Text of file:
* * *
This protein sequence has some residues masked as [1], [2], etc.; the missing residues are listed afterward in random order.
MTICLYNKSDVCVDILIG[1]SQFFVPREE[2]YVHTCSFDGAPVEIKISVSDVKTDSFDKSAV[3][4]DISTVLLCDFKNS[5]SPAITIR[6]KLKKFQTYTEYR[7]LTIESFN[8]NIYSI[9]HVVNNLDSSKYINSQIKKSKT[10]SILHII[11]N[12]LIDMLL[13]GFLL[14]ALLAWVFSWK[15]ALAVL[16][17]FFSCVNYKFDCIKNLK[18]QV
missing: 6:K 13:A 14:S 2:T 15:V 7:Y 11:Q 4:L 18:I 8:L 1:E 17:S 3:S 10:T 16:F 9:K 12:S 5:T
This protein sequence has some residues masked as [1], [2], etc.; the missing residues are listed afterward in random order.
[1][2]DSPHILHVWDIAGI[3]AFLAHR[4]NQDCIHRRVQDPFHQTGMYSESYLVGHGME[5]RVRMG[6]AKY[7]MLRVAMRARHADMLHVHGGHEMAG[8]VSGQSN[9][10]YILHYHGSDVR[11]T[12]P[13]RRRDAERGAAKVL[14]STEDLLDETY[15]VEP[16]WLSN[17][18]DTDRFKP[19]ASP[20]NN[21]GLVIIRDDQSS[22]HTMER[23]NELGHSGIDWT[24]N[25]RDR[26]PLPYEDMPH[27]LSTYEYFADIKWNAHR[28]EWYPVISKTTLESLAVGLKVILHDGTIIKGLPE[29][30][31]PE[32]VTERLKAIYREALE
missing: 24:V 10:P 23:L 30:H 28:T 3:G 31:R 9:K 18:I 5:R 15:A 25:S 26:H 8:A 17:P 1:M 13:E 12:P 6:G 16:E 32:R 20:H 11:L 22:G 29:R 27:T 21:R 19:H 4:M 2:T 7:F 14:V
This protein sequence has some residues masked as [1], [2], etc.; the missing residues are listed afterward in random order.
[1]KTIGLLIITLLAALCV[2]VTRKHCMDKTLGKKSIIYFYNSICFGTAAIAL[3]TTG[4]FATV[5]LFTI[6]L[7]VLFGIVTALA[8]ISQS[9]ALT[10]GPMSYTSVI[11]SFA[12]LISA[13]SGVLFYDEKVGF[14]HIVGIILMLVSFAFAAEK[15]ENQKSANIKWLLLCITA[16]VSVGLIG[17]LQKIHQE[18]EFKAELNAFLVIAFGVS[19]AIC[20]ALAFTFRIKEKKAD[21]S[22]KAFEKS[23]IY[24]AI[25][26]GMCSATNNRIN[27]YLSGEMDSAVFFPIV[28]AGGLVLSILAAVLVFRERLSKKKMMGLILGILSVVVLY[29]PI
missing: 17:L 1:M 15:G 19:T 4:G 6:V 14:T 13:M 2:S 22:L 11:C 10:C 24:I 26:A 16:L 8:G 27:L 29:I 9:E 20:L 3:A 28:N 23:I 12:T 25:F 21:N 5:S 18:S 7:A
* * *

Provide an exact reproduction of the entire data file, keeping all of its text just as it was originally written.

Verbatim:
This protein sequence has some residues masked as [1], [2], etc.; the missing residues are listed afterward in random order.
MTICLYNKSDVCVDILIG[1]SQFFVPREE[2]YVHTCSFDGAPVEIKISVSDVKTDSFDKSAV[3][4]DISTVLLCDFKNS[5]SPAITIR[6]KLKKFQTYTEYR[7]LTIESFN[8]NIYSI[9]HVVNNLDSSKYINSQIKKSKT[10]SILHII[11]N[12]LIDMLL[13]GFLL[14]ALLAWVFSWK[15]ALAVL[16][17]FFSCVNYKFDCIKNLK[18]QV
missing: 6:K 13:A 14:S 2:T 15:V 7:Y 11:Q 4:L 18:I 8:L 1:E 17:S 3:S 10:T 16:F 9:K 12:S 5:T
This protein sequence has some residues masked as [1], [2], etc.; the missing residues are listed afterward in random order.
[1][2]DSPHILHVWDIAGI[3]AFLAHR[4]NQDCIHRRVQDPFHQTGMYSESYLVGHGME[5]RVRMG[6]AKY[7]MLRVAMRARHADMLHVHGGHEMAG[8]VSGQSN[9][10]YILHYHGSDVR[11]T[12]P[13]RRRDAERGAAKVL[14]STEDLLDETY[15]VEP[16]WLSN[17][18]DTDRFKP[19]ASP[20]NN[21]GLVIIRDDQSS[22]HTMER[23]NELGHSGIDWT[24]N[25]RDR[26]PLPYEDMPH[27]LSTYEYFADIKWNAHR[28]EWYPVISKTTLESLAVGLKVILHDGTIIKGLPE[29][30][31]PE[32]VTERLKAIYREALE
missing: 24:V 10:P 23:L 30:H 28:T 3:G 31:R 9:K 18:I 5:R 15:A 25:S 26:H 8:A 17:P 1:M 13:E 12:P 6:G 16:E 32:R 20:H 11:L 22:G 29:R 27:T 21:R 19:H 4:M 2:T 7:F 14:V
This protein sequence has some residues masked as [1], [2], etc.; the missing residues are listed afterward in random order.
[1]KTIGLLIITLLAALCV[2]VTRKHCMDKTLGKKSIIYFYNSICFGTAAIAL[3]TTG[4]FATV[5]LFTI[6]L[7]VLFGIVTALA[8]ISQS[9]ALT[10]GPMSYTSVI[11]SFA[12]LISA[13]SGVLFYDEKVGF[14]HIVGIILMLVSFAFAAEK[15]ENQKSANIKWLLLCITA[16]VSVGLIG[17]LQKIHQE[18]EFKAELNAFLVIAFGVS[19]AIC[20]ALAFTFRIKEKKAD[21]S[22]KAFEKS[23]IY[24]AI[25][26]GMCSATNNRIN[27]YLSGEMDSAVFFPIV[28]AGGLVLSILAAVLVFRERLSKKKMMGLILGILSVVVLY[29]PI
missing: 17:L 1:M 15:G 19:T 4:G 6:V 14:T 13:M 2:S 22:L 11:C 10:C 24:I 26:A 16:L 8:G 27:L 29:I 9:E 20:L 3:A 28:N 23:I 12:T 25:F 21:N 5:S 18:S 7:A